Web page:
This information provided by: Robert L. Johnson, Ph.D., M.Div., L.M.H.C. (FL lic # MHC 0001426), Specializing in Jungian Process (Holistic Approaches to Personal Development & Psychotherapy) Telephone: 850-948-7926
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LN - Dreams
Sleep and Dreams
Why Do We Sleep?
Basically we sleep to allow physical and psychological rest and repair. There may be other reasons that we have not discovered to this point. At this time we best understand the 1st and 4th stages of sleep.
How Do We Sleep?
We actually sleep in cycles, not hours. Cycles last about 60 to 90 minutes. We average about 5 cycles per night.
Young children need more sleep. Older people often need less sleep. Depressed people often desire much more sleep.
If sleep is lost over a long period of time, then it must be regained over time. If sleep is lost over a short period of time, then it can be regained in a short period. When catching up on sleep you need time for at least 1 full cycle.
Stages of Sleep
Stage 1: Psychological: Light sleep very closely related to consciousness. We initially fall into level 1 sleep for a short period of time upon going to sleep. We then quickly descend through levels 2 & 3 and the we stay in level 4 for 30 to 45 minutes. We then come back through 3 & 2 to level 1 (REM) sleep in which we dream. This is the stage of sleep that provides us with dreams, image sorting, and psychological rest. If we are deprived of this stage of sleep we do not function well mentally in daily activities. If we awake normally, we awake out of this stage 1 sleep.
Stage 2: Body movement: A deeper sleep with unique electrical activity, but still more like consciousness in some ways than levels 3 & 4. It is in this stage of sleep that body movement, sleep walking and sleep talking occur.
Stage 3: Electro-chemical: A much deeper sleep in which you become much more difficult to awaken. There is a 500% increase in electrical activity in this stage of sleep with decreased heart rate and body temperature.
Stage 4: Physiological: This is the deepest stage of sleep. You are practically in coma. You have large slow EEG waves. It is extremely difficult to awaken someone in this stage of sleep. This is the most important stage of sleep for physical rest. If we are deprived of this stage we do not function well physically in daily activities.
“... To me dreams are a part of nature, which harbors no intension to deceive but expresses something as best it can, just as a plant grows or an animal seeks its food as best it can.” —C.G. Jung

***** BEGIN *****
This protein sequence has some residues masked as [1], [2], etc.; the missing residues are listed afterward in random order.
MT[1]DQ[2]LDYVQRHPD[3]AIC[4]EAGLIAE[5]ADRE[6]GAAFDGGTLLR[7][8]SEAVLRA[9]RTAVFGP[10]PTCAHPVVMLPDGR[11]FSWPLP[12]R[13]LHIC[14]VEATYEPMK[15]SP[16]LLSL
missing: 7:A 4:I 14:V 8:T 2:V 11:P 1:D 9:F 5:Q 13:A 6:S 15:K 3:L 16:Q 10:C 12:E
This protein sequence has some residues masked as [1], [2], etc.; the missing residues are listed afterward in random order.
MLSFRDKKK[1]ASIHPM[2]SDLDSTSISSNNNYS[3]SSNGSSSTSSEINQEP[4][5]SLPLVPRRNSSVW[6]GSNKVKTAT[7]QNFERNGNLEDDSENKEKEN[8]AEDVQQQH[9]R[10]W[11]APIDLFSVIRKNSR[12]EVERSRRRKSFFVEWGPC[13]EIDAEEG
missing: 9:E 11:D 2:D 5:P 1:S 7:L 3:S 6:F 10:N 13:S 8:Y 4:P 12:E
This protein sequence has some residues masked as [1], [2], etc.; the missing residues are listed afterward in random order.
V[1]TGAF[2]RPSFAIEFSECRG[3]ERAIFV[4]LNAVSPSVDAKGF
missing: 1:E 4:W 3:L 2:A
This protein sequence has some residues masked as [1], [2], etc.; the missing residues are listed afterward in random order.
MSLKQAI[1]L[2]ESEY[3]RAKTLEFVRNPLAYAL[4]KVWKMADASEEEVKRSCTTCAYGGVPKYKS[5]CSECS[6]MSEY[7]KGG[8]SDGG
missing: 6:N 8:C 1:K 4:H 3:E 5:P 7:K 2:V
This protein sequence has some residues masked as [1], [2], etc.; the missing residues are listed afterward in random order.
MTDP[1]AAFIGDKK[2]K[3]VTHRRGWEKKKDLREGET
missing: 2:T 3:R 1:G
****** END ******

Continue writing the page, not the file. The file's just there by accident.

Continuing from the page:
I tend to be of the school which suggests that we do not dream at all, but rather we are dreamed... of course the big question is by whom. I think of dreams as an attempt by the "Unconscious" to communicate with
the ego for the purpose of moving the individual to a more creative psychological or theological position. I think of dream interpretation as an personalized art based in some illusive framework. We each must learn to work with our dreams. However, there is an innate danger in interpreting our dreams by ourselves. The danger is a shadow trap. The shadow will manipulate your interpretation of the dream to be satisfactory, but it will be either off the mark or short of the mark. So, if you are really serious about your dreams you need to find other serious people and work with them. There are three levels of dreams:
Level 1: These dreams have to do with everyday events in our everyday lives. All dreams should initially be looked to interpret or rule out level 1 interpretation. The contents of level 1 dreams are as variant as our lives. The best clue of a level 1 dream is that all of the imagery in the dream would seem rational in conscious life. This is not an absolute, nor does it mean that all the players and actions are as they appear. It means that the commonness of events suggests the commonness of external reality where egos play. Many dreams contain dual imagery representing both level 1 and level 2 phenomenon.